My raised bed is full of multi-purpose and nothing else more complicated. The base is on grass layered with thick layers of old newspaper which must have rotted a couple of years ago. Remember, raised beds or the ground, soil is just a medium in which to grow plants. Feed regularly with a long-lasting fertiliser and you will be fine. Don't get too complicated, especially at first. And I agree with all that Busy Bee2 above says, good advice.Onions and beetroot also do well in my raised bed as does garlic.
I wouldn't bother with the vermiculite in the raised bed. Together with all of the other ingredients you mention it would make for a very light weight growing medium making it difficult to grow many vegetables, especially brassicas. I would suggest that 800l of good quality topsoil (or the pre-mixed topsoil/mushroom compost you mention) and 100l of composted farm yard manure (as supplied in bags by garden centres etc) would make a good basic soil suitable for the majority of vegetables.
Vermiculite is good as a covering for seeds sown indoors, but I wouldn't use it outside. It's so light it'll blow away. Besides, it's way too expensive to use outside and not in the least necessary. I also wouldn't recommend peat. It's an environmental no-no, contains no nutrients and is expensive. Organic matter is a very good idea but you'll have plenty in the mushroom compost. (As a bonus, you may get a crop of mushrooms too!)
A box of bonemeal for slow-release fertiliser, and blood,fish and bone for faster acting, both good and fairly cheap. Maybe too a box of sulphate of potash as a booster. There are instructions on dosage on the packets - don't be tempted to overdo it. Your mix of sandy loam and mushroom compost will be fine without peat or vermiculite - don't waste your money on them.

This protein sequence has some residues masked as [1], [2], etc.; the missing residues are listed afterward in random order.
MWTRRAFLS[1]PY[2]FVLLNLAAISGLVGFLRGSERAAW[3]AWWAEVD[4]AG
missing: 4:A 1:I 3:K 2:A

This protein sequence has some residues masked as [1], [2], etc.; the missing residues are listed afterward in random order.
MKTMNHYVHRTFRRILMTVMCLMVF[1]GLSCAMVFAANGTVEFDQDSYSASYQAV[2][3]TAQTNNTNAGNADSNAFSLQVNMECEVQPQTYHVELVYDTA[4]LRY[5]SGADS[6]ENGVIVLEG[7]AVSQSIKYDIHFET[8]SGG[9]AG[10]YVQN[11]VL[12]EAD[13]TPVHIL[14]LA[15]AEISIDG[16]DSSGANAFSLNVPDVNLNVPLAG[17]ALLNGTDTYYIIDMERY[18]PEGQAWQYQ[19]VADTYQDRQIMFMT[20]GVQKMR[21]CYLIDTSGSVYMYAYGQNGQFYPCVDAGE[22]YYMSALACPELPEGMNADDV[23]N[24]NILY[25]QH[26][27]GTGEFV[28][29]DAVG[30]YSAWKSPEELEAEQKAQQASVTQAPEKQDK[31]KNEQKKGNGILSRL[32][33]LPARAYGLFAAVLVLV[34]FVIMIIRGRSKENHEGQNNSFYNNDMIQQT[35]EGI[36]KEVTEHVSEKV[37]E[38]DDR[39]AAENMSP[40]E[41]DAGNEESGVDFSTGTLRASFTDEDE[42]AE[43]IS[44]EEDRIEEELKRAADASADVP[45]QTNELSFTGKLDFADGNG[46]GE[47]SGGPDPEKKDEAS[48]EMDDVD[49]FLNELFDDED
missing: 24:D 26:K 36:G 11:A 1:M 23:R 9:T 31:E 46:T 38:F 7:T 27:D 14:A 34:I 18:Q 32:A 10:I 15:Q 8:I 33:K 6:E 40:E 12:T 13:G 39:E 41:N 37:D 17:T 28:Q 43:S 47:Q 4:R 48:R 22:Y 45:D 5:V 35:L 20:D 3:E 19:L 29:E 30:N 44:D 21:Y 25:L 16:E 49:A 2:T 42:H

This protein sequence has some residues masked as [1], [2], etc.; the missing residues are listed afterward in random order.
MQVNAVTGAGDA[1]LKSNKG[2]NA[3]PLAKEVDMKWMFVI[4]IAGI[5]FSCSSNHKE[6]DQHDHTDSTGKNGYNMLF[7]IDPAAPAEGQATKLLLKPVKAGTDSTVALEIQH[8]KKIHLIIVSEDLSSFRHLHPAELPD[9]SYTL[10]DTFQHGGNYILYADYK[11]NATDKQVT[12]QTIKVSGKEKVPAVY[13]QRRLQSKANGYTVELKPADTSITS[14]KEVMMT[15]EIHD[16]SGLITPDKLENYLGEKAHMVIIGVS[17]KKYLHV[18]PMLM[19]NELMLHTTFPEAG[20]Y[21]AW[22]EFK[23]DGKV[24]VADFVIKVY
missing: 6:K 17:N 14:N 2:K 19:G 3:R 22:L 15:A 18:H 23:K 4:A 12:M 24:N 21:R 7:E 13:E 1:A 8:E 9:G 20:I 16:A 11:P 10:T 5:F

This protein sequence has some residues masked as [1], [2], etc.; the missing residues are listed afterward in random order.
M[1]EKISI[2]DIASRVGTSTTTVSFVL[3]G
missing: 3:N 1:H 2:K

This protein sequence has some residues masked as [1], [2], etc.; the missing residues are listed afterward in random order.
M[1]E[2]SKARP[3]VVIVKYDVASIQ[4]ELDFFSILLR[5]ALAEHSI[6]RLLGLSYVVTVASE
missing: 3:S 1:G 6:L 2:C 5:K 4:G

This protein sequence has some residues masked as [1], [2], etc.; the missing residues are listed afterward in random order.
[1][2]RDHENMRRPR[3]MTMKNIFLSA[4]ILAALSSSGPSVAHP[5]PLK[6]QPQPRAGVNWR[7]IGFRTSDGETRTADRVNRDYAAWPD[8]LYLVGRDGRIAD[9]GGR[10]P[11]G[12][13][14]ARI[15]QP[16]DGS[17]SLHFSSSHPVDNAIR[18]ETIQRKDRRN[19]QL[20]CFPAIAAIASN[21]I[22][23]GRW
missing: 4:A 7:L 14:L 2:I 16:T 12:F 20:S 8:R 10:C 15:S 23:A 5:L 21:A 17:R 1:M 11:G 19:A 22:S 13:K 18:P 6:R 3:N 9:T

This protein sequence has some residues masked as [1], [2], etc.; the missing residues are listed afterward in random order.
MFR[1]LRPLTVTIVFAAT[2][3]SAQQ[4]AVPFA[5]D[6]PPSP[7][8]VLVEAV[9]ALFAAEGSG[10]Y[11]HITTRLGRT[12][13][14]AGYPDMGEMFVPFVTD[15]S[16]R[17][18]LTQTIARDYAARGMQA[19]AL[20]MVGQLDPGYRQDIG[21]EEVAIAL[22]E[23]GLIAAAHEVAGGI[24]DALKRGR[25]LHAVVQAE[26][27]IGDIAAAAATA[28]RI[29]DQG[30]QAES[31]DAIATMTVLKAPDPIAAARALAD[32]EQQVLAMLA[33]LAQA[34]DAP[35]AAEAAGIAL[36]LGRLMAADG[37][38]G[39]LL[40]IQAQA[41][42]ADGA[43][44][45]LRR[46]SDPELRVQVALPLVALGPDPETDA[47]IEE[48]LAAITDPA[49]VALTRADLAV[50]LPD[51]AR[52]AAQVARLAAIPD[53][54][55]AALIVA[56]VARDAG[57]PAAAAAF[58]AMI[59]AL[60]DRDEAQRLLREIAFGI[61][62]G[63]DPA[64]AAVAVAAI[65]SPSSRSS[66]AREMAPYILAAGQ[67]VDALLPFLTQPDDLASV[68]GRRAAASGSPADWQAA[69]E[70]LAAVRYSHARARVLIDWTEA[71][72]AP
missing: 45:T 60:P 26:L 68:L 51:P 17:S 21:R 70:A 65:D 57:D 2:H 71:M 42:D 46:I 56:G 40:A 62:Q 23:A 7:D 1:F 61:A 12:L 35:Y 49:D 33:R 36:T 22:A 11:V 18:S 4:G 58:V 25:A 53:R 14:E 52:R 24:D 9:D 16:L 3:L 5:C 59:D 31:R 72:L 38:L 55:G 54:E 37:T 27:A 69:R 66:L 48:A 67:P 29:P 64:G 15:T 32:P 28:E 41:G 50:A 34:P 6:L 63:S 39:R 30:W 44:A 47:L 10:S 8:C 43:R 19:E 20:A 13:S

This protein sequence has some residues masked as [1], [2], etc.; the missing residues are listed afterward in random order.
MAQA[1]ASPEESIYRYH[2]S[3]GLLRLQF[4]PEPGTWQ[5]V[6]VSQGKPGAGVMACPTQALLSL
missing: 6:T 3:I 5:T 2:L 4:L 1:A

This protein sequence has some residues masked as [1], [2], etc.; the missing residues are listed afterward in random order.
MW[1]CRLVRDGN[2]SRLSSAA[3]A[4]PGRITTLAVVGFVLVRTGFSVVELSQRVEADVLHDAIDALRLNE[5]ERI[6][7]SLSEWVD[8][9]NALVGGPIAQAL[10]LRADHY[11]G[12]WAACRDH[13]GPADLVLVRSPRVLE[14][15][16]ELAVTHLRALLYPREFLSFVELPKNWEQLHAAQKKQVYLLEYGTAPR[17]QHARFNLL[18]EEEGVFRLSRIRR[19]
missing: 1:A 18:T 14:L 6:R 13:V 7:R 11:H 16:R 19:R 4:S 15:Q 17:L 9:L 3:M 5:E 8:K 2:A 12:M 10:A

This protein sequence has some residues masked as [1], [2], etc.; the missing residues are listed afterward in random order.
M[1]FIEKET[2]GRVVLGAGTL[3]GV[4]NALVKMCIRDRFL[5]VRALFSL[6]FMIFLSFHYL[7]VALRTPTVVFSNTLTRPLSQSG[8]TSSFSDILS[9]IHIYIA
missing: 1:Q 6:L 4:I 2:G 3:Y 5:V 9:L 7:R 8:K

Don't be in too much of a hurry to sow if you don't have a greenhouse, though I admit the temptation is to crack on asap. If you wait until light levels and temperatures are higher, they'll grow stronger and will soon catch up. Fleece is great for protection, but if outdoors make sure you peg it down firmly.
Best of luck and happy vegging!
We started our raised beds about 4 years ago now in April... they are about 2 ft high so I dont have to bend down... but we started 2 Lasagne beds (Youtube helps)... it seemed to me the easiest thing to start off with, layering it all like a lasagne with cardboard on the base, then manure, garden and green kitchen waste, straw, bought bags of compost... it didnt take long to fill, then the top layer was compost/soil and straw... I just moved the straw out of the way and could plant seedlings immediately in May. We had lovely beans, tomatoes were over 6 ft high, salad etc... after a while when the planting had finished the compost in the bed had shrunk so we just carried on as before for next year with root veg.. The compost is lovely now. We moved 3 years ago, took the beds with us as well as the compost! I wasnt going to leave that lovely stuff behind was I?
Just built one of my own, and went for a similar mix as Bob above says - about 2/3 topsoil, a bag of mp compost, a bag of manure and some compost from my own compost bin. Added in some chicken manure pellets, but I think you can use any good fertilizer depending what you want to grow - nitrogen richer for leafy/brassicas etc, more potassium for fruiting types I think is right.